The definition of DevOps is the concept of “people working better together” is the point I made above with Shiva and Sally. So, if Shiva and Sally had a great relationship, Shiva would be open to discussing his need of a Jenkins controller with Sally. This would allow Sally to:
- Organize that infrastructure request.
- Document the need.
- Ensure that it is Jenkins managed by her team.
- The correct attention and due-diligence is given to that environment.
In short, the fact that Shiva and Sally have a good relationship enables the systems that both teams have put in place to work. The phrase “culture eats strategy for breakfast” applies well in this example. Why? Because that deepened relationship between Shiva and Sally enables so many good things to happen in the organization.
The CloudBees CI Fix for Islands of Jenkins
IT teams are increasingly asked to do more with less and to help companies beat marketplace competition. That’s why there has to be some level of applicable scale to Sally and Shiva’s problem. One solution is to enable Sally to manage the infrastructure and Jenkins more easily with the adoption of CloudBees CI.
CloudBees CI Features And Tools
CloudBees CI, was known formerly as Jenkins Enterprise. It is a continuous integration (CI) platform built on top of the open source version of Jenkins. CloudBees CI is designed to help organizations automate the build, test, and deployment of software projects. Additionally, it is used across a variety of industries.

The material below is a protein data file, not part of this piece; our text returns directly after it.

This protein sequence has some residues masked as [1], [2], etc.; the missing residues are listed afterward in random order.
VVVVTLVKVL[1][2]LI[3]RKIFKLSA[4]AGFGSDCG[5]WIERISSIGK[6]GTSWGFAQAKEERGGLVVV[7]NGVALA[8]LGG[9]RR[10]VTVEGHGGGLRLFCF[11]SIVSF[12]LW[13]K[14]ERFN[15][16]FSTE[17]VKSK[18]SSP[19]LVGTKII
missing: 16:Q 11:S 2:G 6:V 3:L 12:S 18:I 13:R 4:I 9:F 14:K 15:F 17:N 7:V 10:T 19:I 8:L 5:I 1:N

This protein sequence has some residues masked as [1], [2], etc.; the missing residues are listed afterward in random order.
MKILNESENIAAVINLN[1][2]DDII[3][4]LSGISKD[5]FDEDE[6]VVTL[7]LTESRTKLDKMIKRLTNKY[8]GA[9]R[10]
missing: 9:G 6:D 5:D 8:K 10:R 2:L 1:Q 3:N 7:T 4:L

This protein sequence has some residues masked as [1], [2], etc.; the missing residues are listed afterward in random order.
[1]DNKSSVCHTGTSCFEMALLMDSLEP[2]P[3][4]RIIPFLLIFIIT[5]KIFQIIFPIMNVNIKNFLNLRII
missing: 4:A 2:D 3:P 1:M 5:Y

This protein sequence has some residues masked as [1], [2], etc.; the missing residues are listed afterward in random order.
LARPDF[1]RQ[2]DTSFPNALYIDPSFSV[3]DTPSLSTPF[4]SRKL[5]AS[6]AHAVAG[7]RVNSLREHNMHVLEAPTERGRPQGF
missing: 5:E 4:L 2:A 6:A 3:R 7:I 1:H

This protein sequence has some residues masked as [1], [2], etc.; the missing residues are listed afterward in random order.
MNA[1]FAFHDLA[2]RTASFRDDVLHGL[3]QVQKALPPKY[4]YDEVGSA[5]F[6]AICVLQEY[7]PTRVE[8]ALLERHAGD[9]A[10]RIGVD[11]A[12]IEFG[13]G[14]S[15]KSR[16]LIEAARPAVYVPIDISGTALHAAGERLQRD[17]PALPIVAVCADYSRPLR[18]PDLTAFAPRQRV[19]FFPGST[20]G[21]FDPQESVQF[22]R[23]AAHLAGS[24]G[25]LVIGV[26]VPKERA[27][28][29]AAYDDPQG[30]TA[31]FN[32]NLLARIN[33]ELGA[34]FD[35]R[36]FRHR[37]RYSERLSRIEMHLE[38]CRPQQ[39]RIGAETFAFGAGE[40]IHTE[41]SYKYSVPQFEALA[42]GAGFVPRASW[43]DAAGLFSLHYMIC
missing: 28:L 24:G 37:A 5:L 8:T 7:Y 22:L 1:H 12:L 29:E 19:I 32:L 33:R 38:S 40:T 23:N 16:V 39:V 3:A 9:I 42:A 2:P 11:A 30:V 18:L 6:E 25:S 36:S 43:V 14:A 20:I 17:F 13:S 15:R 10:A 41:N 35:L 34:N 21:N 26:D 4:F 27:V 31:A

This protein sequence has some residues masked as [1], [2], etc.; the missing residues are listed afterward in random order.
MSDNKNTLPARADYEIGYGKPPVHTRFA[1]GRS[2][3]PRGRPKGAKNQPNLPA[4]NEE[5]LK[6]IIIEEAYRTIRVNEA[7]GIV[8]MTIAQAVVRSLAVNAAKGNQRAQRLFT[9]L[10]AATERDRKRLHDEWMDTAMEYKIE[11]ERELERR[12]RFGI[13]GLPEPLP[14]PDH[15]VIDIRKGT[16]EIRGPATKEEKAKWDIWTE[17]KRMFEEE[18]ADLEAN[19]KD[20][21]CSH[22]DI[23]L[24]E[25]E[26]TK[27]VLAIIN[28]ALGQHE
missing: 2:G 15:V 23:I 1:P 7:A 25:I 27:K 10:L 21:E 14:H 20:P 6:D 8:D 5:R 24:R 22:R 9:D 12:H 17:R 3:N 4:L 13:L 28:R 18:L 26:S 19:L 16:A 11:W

CloudBees CI also offers a range of features and tools to support the development process. These include:
- Support for multiple languages and frameworks.
- Integration with a variety of tools and services.
- The ability to scale build and test environments as needed.
CloudBees CI is a powerful and feature-rich platform helping organizations to:
- Automate and streamline their software development and delivery processes.
- Improve the quality and reliability of their software.
We’ve seen how CloudBees CI can help Shiva, but how can it help Sally? Well, CloudBees CI has the ability to manage multiple Jenkins controllers but still apply governance and management from a single pane of glass. Thus, each Jenkins controller can be customized to the plugins and needs of the particular team that’s using it. In parallel, Sally can ensure updates are applied in a timely manner and these changes are logged in their change management process.
Scaling Jenkins with CloudBees CI and SPK
Because Jenkins is so widely used by large and small organizations, it’s inevitable that there will be scaling problems. CloudBees CI provides the platform to support that scalability and the compliance needs that your organization has. SPK is a proud CloudBees partner and recently won CloudBees 2022 Service Partner of the Year.
With CloudBees CI, you get unlimited licensing of controllers. This means you can readily scale your environment to meet your organization’s needs and job demands. SPK and Associates is a certified CI and CD/RO CloudBees partner and we can help you to install, manage and maintain your CloudBees enterprise architecture.
Contact us here to speak with our CloudBees and DevOps experts.